In the next several stanzas of the poem, Browning has some whimsical fun imagining blessings she can wish for Flush as reward for his love, such as pretty collars, special treats for daily food, constant patting, and an end to annoyances like as “buzzing flies” or “whiskered cats.” But even before she starts this section, she proclaims she wants to avoid making fun of Flush in any way: “Tenderly not scornfully, / Render praise and favour!” Then she interrupts her list of whimsical blessings to wonder if her condescending fondness has crossed the line into scorn: “Mock I thee, in wishing weal?—“
Through the whole poem, we can see Browning working to define the relationship between person and animal, especially when it is such a close and loving one. Browning implies that intellectually, she must acknowledge that humans are a “higher” sort of creature than dogs, but this special dog “loves me so, / Better than his kind will do / Often, man or woman.” What is the source and nature of this extraordinary love? At one point, Browning speculates that some of it is infused into her dog’s nature from herself, “Leaning from my Human.” But we’ll see in a minute that she doesn’t rest with that conclusion.
Human and Animal: Going Beyond the “Line”
Intellectually, Browning must acknowledge that Flush is a simple animal, after all, who wants only simple things, unlike a human who needs and aspires to accomplish much more than animals could: “Little canst thou joy or do, / Thou who lovest greatly.” Whatever things will please Flush and are within the scope of his understanding, she wishes for him: “Yet be blessed to the height / Of all good and all delight / Pervious to thy nature.”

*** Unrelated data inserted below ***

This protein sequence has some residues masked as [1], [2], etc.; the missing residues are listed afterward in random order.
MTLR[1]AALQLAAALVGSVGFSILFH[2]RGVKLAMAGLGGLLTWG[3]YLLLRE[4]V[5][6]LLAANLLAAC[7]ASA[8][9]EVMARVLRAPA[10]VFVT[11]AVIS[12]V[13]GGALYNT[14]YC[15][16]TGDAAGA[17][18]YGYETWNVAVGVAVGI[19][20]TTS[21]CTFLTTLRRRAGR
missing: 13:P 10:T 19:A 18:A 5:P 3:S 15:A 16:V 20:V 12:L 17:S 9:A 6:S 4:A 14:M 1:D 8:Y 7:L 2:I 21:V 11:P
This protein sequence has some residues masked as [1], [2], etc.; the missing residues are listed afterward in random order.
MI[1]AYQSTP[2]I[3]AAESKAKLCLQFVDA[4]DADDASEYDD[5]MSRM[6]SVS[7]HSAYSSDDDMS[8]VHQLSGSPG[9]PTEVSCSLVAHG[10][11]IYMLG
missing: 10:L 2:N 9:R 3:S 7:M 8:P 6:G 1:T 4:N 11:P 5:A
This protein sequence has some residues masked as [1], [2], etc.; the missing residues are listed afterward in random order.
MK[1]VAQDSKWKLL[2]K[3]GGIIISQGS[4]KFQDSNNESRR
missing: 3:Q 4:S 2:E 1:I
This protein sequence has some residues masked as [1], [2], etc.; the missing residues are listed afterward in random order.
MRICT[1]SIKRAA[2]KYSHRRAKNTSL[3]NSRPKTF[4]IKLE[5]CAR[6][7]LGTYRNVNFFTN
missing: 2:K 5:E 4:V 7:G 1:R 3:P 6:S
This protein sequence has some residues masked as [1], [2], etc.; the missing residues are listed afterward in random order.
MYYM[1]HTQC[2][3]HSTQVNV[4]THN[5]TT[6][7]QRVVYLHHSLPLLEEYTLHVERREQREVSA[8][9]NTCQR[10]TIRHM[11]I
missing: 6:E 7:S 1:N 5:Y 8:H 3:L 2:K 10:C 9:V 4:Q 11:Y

And yet she can’t let go of her feeling that this dog’s love seems higher than humans might expect from a simple beast. Here she vows to love her pet “beyond that line, / With a love that answers thine.” Now she is no longer saying that the extra love between them is coming from her “higher” human nature. Instead, its source is Flush, who loves her with a love beyond the line of expected canine capabilities. She is not “leaning from her Human” to love him more; Flush is leaning from his Canine in his greater love for her.
You and Your Pet Today
The idea of evolution and progression of species permeated the Victorian age when Elizabeth Barrett Browning was writing. The idea that animals had “lower” less-developed natures and people had “higher” ones would have been widely accepted at the time. Perhaps this idea is less widely accepted today, when many might say that neither human nor animal is “higher,” just different, each just adapted for different conditions.
Nonetheless, the two ways of regarding beloved pets shown in these two poems are just as widespread today as they ever were. Like Gray, we can view our pets as extensions of ourselves, seeing human-like qualities in them and learning wisdom from their actions to apply in our own human world. Or like Browning, we can see our pets as decidedly different from ourselves. Although capable of refined thinking and great emotional depth, animals are beings with whom we must develop relationships on their own, not human, terms.
What about you? How do you regard your special animals? Please leave a comment to tell us about it!
2If you take a look at the editor’s notes on the scholarly edition of the poem here, you can see that Gray alluded to a Dryden poem from 1697, to Homer’s Iliad, and Shakespeare’s Merchant of Venice. Allusions like these show readers his learning and also compliment his reader, Walpole, who he knows would have recognized them.
Donglow Sir Winston, (dog agility titles MX, MXJ, EAC, EJC, EGC, AD), a red-colored cocker. [Image taken on April 17, 2004, in Dixon, California by Elf. (CC-BY-SA 3.0)]via Wikipedia Commons.